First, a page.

Journal of Happiness Studies

, Volume 15, Issue 1, pp 207–221 | Cite as

Changes in Hedonic and Eudaimonic Well-Being After a Severe Nationwide Disaster: The Case of the Great East Japan Earthquake

  • Yukiko UchidaEmail author
  • Yoshiaki Takahashi
  • Kentaro Kawahara
Research Paper


This paper presents the results of a longitudinal survey (N = 10,744) that examined how the Great East Japan Earthquake of March 2011 affected the hedonic and eudaimonic well-being of young people in Japan outside of the afflicted area. Our dataset consists of Japanese citizens in their 20 and 30s from all non-afflicted prefectures. We conducted two surveys on well-being, one before the earthquake (December 2010) and one after (March 2011). The results suggested that people who were thinking about the earthquake when they completed the second survey had slightly increased general well-being after the earthquake as compared to before, showing that reflecting on the earthquake had prompted them to reevaluate their lives and increased eudaimonia. However, they experienced temporary negative emotional reactions more frequently, which shows that their sympathy for those in the afflicted area decreased their hedonic well-being. After the earthquake, Japanese youth were likely to value social connectedness and ordinary life. Moreover, this mindset promoted prosocial behaviors such as making donations and volunteering.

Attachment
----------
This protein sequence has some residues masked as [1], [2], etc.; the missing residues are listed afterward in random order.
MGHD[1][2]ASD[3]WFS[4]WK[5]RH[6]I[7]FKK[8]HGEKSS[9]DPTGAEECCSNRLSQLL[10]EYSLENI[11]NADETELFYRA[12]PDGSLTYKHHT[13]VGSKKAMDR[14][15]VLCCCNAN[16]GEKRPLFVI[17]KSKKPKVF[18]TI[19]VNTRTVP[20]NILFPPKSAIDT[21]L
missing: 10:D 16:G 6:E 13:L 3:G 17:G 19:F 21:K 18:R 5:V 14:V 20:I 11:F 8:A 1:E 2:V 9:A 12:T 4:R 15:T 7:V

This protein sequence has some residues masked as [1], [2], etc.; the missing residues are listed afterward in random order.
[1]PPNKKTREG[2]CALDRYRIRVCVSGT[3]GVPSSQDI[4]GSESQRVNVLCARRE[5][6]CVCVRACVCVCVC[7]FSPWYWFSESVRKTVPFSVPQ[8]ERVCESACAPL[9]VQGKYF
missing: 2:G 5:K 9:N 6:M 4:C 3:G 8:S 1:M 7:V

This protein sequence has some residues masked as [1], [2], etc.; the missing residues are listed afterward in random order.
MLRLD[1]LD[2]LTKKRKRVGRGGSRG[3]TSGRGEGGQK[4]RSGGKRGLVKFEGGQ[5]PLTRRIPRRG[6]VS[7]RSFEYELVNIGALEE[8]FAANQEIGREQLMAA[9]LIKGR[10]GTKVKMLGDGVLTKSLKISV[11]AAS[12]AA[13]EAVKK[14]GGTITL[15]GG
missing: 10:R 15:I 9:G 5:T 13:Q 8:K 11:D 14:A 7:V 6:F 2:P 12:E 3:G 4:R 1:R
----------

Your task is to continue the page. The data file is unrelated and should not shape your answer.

Disaster Hedonic well-being Eudaimonic well-being Social bond Prosocial behavior Culture 



This research was conducted by Economic and Social Research Institute, Cabinet Office, Government of Japan. The authors would like to thank Vinai Norasakkunkit, Norito Kawakami, and Andrew Clark for their comments on earlier versions of this article. 


  1. Back, M. D., Küfner, A. C. P., & Egloff, B. (2010). “Automatic or the people?”: Anger on September 11, 2011, and lessons learned for the analysis of large digital data sets. Psychological Science, 22, 837–838.CrossRefGoogle Scholar
  2. Delle Fave, A., Brdar, I., Freire, T., Vella-Brodrick, D., & Wissing, M. P. (2011). The Eudaimonic and hedonic components of happiness: Qualitative and quantitative findings. Social Indicators Research, 100, 185–207.CrossRefGoogle Scholar
  3. Dentsu Inc (2011, April 27). Change predictors of consciousness, lifestyle, and social systems: Support for a new-born Japan. Dentsu website. Retrieved from
  4. Frankenberg, E., Friedman, J., & Thomas, D. (2009). Medium-run consequences of disaster induced psycho-social disability: Evidence from Aceh. Washington, DC: World Bank.Google Scholar
  5. Greenfield, E. A., & Marks, N. F. (2004). Formal volunteering as a protective factor for older adult’s psychological well-being. Journals of Gerontology. Series B, Psychological Sciences and Social Sciences, 59B, 258–264.CrossRefGoogle Scholar
  6. Inglehart, R. (1997). Modernization and postmodernization: Cultural, economic, and political change in 43 societies. Princeton, NJ: Princeton University Press.Google Scholar